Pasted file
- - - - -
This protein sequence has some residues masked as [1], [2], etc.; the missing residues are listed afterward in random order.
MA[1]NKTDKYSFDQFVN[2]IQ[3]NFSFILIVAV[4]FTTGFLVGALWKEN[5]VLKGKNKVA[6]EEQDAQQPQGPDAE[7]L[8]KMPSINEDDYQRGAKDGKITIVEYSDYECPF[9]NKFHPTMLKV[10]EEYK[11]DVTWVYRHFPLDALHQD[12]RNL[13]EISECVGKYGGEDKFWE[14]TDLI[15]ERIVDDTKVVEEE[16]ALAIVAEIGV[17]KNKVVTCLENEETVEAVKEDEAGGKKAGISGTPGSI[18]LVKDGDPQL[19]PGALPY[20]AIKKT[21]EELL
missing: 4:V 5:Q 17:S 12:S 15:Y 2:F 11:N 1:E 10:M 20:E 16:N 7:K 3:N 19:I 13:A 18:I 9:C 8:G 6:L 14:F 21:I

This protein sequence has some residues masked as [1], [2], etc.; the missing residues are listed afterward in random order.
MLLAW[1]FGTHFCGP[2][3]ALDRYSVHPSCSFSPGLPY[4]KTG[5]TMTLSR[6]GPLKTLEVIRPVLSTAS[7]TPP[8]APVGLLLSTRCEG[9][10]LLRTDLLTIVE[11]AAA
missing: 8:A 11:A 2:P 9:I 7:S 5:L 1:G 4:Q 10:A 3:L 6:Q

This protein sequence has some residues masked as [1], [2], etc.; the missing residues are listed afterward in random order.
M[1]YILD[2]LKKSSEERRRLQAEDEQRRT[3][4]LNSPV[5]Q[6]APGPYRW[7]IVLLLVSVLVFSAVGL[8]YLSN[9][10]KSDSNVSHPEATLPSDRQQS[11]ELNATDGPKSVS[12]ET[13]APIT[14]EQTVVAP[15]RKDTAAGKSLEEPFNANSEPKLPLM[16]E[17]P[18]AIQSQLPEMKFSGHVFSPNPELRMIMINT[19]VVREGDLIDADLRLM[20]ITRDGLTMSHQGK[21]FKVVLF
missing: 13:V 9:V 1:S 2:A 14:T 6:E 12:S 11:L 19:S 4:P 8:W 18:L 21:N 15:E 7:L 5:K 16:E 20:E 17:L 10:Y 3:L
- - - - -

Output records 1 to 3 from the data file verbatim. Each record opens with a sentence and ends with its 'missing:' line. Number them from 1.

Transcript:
This protein sequence has some residues masked as [1], [2], etc.; the missing residues are listed afterward in random order.
MA[1]NKTDKYSFDQFVN[2]IQ[3]NFSFILIVAV[4]FTTGFLVGALWKEN[5]VLKGKNKVA[6]EEQDAQQPQGPDAE[7]L[8]KMPSINEDDYQRGAKDGKITIVEYSDYECPF[9]NKFHPTMLKV[10]EEYK[11]DVTWVYRHFPLDALHQD[12]RNL[13]EISECVGKYGGEDKFWE[14]TDLI[15]ERIVDDTKVVEEE[16]ALAIVAEIGV[17]KNKVVTCLENEETVEAVKEDEAGGKKAGISGTPGSI[18]LVKDGDPQL[19]PGALPY[20]AIKKT[21]EELL
missing: 4:V 5:Q 17:S 12:S 15:Y 2:F 11:N 1:E 10:M 20:E 16:N 7:K 3:N 19:I 13:A 18:I 9:C 8:G 6:L 14:F 21:I

This protein sequence has some residues masked as [1], [2], etc.; the missing residues are listed afterward in random order.
MLLAW[1]FGTHFCGP[2][3]ALDRYSVHPSCSFSPGLPY[4]KTG[5]TMTLSR[6]GPLKTLEVIRPVLSTAS[7]TPP[8]APVGLLLSTRCEG[9][10]LLRTDLLTIVE[11]AAA
missing: 8:A 11:A 2:P 9:I 7:S 5:L 1:G 4:Q 10:A 3:L 6:Q

This protein sequence has some residues masked as [1], [2], etc.; the missing residues are listed afterward in random order.
M[1]YILD[2]LKKSSEERRRLQAEDEQRRT[3][4]LNSPV[5]Q[6]APGPYRW[7]IVLLLVSVLVFSAVGL[8]YLSN[9][10]KSDSNVSHPEATLPSDRQQS[11]ELNATDGPKSVS[12]ET[13]APIT[14]EQTVVAP[15]RKDTAAGKSLEEPFNANSEPKLPLM[16]E[17]P[18]AIQSQLPEMKFSGHVFSPNPELRMIMINT[19]VVREGDLIDADLRLM[20]ITRDGLTMSHQGK[21]FKVVLF
missing: 13:V 9:V 1:S 2:A 14:T 6:E 12:S 11:L 19:S 4:P 8:W 18:L 21:N 15:E 7:L 5:K 16:E 20:E 17:L 10:Y 3:L